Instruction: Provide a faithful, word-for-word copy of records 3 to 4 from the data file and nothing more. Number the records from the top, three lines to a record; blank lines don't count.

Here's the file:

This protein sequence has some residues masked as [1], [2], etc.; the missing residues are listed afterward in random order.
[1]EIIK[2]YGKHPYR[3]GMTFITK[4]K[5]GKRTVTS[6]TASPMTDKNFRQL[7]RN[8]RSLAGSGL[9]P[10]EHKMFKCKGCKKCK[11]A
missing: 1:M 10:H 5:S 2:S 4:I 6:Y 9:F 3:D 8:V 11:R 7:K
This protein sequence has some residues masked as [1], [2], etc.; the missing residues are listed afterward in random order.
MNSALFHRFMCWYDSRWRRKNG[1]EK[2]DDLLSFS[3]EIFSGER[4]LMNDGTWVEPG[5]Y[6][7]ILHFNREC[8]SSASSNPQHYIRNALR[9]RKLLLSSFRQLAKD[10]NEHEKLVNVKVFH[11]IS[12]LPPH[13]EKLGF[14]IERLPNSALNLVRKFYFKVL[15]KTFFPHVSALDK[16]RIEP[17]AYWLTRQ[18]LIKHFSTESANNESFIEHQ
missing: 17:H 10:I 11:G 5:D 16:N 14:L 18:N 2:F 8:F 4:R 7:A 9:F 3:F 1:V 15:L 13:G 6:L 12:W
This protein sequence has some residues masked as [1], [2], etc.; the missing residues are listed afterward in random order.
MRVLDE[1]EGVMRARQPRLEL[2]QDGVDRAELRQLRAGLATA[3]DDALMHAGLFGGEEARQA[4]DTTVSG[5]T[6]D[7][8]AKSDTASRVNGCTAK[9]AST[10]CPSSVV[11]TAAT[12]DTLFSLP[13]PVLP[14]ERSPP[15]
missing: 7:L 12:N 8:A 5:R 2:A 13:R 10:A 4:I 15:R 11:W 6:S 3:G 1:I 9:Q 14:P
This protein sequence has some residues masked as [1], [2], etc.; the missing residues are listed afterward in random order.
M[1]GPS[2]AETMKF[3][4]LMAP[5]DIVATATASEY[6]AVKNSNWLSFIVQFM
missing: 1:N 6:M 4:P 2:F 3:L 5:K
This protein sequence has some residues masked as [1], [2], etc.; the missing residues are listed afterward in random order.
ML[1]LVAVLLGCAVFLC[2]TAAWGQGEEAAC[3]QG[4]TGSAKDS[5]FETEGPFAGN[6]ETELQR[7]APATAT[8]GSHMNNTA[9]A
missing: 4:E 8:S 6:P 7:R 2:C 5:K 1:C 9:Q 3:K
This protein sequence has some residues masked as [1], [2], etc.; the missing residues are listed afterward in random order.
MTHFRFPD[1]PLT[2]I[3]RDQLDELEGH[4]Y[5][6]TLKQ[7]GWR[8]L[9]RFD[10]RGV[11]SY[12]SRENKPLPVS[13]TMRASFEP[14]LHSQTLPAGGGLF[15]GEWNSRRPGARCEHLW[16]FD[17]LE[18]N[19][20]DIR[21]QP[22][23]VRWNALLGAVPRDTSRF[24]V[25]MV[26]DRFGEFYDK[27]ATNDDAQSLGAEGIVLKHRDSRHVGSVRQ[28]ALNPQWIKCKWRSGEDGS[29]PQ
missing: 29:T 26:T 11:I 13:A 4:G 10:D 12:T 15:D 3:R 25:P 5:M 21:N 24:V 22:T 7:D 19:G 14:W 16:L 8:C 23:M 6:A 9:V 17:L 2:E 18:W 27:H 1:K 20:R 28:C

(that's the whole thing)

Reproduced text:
This protein sequence has some residues masked as [1], [2], etc.; the missing residues are listed afterward in random order.
MRVLDE[1]EGVMRARQPRLEL[2]QDGVDRAELRQLRAGLATA[3]DDALMHAGLFGGEEARQA[4]DTTVSG[5]T[6]D[7][8]AKSDTASRVNGCTAK[9]AST[10]CPSSVV[11]TAAT[12]DTLFSLP[13]PVLP[14]ERSPP[15]
missing: 7:L 12:N 8:A 5:R 2:A 13:R 10:A 4:I 15:R 11:W 6:S 3:G 1:I 9:Q 14:P
This protein sequence has some residues masked as [1], [2], etc.; the missing residues are listed afterward in random order.
M[1]GPS[2]AETMKF[3][4]LMAP[5]DIVATATASEY[6]AVKNSNWLSFIVQFM
missing: 1:N 6:M 4:P 2:F 3:L 5:K